Sensitive to making a natural presentation that was compatible with the park's landscape, designers used locally quarried Missouri red granite and aux vases limestone for structures whenever possible. From the stone-mosaic plazas to the interpretive signs, the team made sure to integrate natural materials into structures parkwide. Seat walls and building facades were constructed of stone rubble deposited on the site after the disaster.
As noted, many of the interpretive storylines directly reflect on the geology of the park, including:
* A "Landscape of Voices" at the orientation center introduces visitors to the wild landscape of Johnson's Shut-Ins State Park, telling of violent volcanic eruptions, ancient geology, the power of water, and the biodiversity of the St. Francois Mountains. Visitors are encouraged to explore the Black River Center, pavilions, and trails to learn more about this extraordinary place.
* "A Slice of Time" at a pavilion and overlook features exposed geology in the Scour Channel with rocks dating back 1.4 billion years and shows how the mountains were formed.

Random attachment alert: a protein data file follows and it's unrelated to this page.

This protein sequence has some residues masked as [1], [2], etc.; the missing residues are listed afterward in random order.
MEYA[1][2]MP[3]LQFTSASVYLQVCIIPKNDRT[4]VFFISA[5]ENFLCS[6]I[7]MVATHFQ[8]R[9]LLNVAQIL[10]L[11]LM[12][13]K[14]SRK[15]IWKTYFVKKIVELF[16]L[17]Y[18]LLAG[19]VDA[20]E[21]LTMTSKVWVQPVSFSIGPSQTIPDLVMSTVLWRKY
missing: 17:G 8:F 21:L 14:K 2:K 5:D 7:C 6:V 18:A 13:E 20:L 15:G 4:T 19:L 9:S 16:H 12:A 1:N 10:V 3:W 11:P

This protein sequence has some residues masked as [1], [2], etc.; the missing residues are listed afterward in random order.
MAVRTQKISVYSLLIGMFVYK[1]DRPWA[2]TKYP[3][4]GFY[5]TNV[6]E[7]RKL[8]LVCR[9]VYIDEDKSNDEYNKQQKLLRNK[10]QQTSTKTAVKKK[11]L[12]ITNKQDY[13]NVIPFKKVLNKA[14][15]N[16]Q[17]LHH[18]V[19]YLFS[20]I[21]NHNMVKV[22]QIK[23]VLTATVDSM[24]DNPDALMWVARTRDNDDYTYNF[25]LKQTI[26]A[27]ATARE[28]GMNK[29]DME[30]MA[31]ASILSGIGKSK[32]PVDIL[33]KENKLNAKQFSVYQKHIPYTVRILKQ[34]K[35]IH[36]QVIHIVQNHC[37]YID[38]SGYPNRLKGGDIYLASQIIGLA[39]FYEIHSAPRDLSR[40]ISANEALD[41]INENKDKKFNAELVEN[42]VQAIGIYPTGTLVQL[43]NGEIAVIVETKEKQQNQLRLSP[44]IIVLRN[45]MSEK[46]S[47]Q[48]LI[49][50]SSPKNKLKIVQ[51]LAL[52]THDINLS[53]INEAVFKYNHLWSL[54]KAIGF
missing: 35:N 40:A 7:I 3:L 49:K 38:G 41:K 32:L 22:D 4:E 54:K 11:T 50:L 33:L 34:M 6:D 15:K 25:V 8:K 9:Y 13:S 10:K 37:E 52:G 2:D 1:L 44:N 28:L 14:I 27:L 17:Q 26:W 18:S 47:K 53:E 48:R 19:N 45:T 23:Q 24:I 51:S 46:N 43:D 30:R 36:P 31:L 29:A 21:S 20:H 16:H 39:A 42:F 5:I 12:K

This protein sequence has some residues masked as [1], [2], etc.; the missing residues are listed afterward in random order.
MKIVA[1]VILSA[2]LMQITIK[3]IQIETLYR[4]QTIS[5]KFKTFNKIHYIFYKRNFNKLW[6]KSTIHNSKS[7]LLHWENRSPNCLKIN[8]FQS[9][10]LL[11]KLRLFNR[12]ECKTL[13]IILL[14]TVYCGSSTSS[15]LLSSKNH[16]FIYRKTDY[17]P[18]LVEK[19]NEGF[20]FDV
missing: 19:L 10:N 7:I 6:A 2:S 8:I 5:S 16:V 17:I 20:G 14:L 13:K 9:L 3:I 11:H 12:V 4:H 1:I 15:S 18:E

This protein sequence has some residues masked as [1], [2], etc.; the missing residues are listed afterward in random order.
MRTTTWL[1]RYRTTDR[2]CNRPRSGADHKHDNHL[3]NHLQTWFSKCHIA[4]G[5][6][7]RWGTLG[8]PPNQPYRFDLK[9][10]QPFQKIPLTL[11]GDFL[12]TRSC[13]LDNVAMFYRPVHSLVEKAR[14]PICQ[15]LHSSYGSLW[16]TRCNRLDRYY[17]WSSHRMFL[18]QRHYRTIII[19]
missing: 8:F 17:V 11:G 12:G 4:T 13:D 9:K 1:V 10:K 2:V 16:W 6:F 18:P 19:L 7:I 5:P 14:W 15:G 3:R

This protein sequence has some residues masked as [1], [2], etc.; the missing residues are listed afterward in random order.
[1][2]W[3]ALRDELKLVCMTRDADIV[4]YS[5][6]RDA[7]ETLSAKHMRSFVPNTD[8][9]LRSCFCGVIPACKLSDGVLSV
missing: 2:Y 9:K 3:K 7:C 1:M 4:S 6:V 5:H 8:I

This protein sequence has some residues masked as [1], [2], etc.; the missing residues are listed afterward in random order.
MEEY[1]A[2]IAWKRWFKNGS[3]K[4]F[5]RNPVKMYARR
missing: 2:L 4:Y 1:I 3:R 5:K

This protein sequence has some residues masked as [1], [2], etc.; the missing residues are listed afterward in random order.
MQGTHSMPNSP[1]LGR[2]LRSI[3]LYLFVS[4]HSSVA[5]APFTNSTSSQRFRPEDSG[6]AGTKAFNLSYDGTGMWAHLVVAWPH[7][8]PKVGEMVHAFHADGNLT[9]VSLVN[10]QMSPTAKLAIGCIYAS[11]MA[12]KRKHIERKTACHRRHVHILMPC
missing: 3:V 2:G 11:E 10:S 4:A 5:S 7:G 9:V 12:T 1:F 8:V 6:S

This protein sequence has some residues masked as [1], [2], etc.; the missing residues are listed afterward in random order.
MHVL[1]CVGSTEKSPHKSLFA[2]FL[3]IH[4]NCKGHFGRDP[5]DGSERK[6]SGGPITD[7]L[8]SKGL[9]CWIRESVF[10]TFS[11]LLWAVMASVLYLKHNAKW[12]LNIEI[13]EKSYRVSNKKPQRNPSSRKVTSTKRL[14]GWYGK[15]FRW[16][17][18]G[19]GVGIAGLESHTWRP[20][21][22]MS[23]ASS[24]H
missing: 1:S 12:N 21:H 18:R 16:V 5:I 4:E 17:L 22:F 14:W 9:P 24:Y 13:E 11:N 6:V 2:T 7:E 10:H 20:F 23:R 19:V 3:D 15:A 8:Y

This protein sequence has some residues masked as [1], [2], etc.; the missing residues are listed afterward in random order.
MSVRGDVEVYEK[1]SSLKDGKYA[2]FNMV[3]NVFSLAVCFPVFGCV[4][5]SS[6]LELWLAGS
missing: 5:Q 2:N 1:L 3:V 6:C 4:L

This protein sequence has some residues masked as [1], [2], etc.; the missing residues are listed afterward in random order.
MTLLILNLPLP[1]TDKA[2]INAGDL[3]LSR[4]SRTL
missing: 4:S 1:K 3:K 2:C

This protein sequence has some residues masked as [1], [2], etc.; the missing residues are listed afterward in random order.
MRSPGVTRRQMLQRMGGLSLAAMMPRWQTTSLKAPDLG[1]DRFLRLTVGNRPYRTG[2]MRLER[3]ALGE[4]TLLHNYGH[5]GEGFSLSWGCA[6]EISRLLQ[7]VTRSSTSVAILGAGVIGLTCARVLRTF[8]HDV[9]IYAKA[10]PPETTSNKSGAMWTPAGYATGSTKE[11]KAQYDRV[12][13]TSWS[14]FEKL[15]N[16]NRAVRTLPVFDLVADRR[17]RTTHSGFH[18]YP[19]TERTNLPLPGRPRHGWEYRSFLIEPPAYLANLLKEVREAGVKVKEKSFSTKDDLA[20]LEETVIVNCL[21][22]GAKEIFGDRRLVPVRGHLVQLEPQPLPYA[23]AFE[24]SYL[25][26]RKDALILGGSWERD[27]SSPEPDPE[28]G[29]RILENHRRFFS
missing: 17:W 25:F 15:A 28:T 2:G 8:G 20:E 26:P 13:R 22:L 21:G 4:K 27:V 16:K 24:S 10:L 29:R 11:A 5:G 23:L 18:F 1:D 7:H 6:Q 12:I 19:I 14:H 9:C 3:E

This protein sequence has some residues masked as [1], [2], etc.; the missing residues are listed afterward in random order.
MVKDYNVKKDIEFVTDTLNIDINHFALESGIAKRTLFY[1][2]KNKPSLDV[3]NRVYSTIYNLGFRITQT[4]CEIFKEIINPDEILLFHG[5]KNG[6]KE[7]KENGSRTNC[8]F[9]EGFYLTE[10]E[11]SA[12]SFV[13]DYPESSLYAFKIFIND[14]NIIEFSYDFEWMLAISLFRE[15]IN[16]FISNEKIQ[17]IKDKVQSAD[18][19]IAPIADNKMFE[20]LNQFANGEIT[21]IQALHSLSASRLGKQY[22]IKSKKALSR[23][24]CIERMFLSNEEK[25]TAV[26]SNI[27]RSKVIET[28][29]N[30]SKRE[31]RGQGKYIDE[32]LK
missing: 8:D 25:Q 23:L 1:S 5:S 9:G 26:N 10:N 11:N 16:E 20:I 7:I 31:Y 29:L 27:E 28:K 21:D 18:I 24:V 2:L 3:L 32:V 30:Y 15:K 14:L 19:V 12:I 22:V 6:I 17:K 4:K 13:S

* "If These Rocks Could Talk" at Shut-Ins Overlook tells a story of ancient volcanic eruptions, followed by millions of years of erosion and movement of water as it carved and shaped the unusual narrow gorge we call the "shut-ins."
* The "Power of Water" display at Boulder Pavilion shows visitors how the powerful flow of water has sculpted rock, moved giant boulders, eroded millions of years of geologic history, and changed the face of the earth. Guests are invited to visit the river, the fens, the boulder field, and other locations to see the water at work.
* Children play at the "Giant Rock Box Discovery" playground.
These additional storylines combine geology with the natural and cultural history of the region:
* An "Ozark Oasis" at Fen Pavilion details a unique combination of a continuous groundwater stream that weaves through bedrock pushing up just below the surface of the land. The special set of conditions creates a groundwater-fed wetland, or "fen," that supports a great diversity of plant and animal life. Overlooking this protected area is a pavilion that provides a panoramic view of the fen and an interpretive demonstration of what lives inside.
* The "Heart of the Wilderness" at Wild Area Trailhead offers two rugged Missouri wild areas for experienced backcountry hikers and campers. Covering more than 6,000 acres, the East Fork Wild Area and the Goggins Mountain Wild Area are undeveloped and preserved for their unique wilderness values.